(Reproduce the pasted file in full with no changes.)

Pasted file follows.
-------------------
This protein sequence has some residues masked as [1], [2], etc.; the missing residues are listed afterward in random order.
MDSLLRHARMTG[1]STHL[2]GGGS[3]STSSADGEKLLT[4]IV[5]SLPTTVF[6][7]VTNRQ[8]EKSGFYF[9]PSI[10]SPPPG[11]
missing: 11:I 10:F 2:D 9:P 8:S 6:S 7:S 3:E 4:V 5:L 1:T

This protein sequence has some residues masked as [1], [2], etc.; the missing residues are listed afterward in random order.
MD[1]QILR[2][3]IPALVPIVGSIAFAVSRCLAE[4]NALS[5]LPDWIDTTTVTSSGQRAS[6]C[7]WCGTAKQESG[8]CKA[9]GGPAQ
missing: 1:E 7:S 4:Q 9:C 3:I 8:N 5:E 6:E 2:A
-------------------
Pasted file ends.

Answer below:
This protein sequence has some residues masked as [1], [2], etc.; the missing residues are listed afterward in random order.
MDSLLRHARMTG[1]STHL[2]GGGS[3]STSSADGEKLLT[4]IV[5]SLPTTVF[6][7]VTNRQ[8]EKSGFYF[9]PSI[10]SPPPG[11]
missing: 11:I 10:F 2:D 9:P 8:S 6:S 7:S 3:E 4:V 5:L 1:T

This protein sequence has some residues masked as [1], [2], etc.; the missing residues are listed afterward in random order.
MD[1]QILR[2][3]IPALVPIVGSIAFAVSRCLAE[4]NALS[5]LPDWIDTTTVTSSGQRAS[6]C[7]WCGTAKQESG[8]CKA[9]GGPAQ
missing: 1:E 7:S 4:Q 9:C 3:I 8:N 5:E 6:E 2:A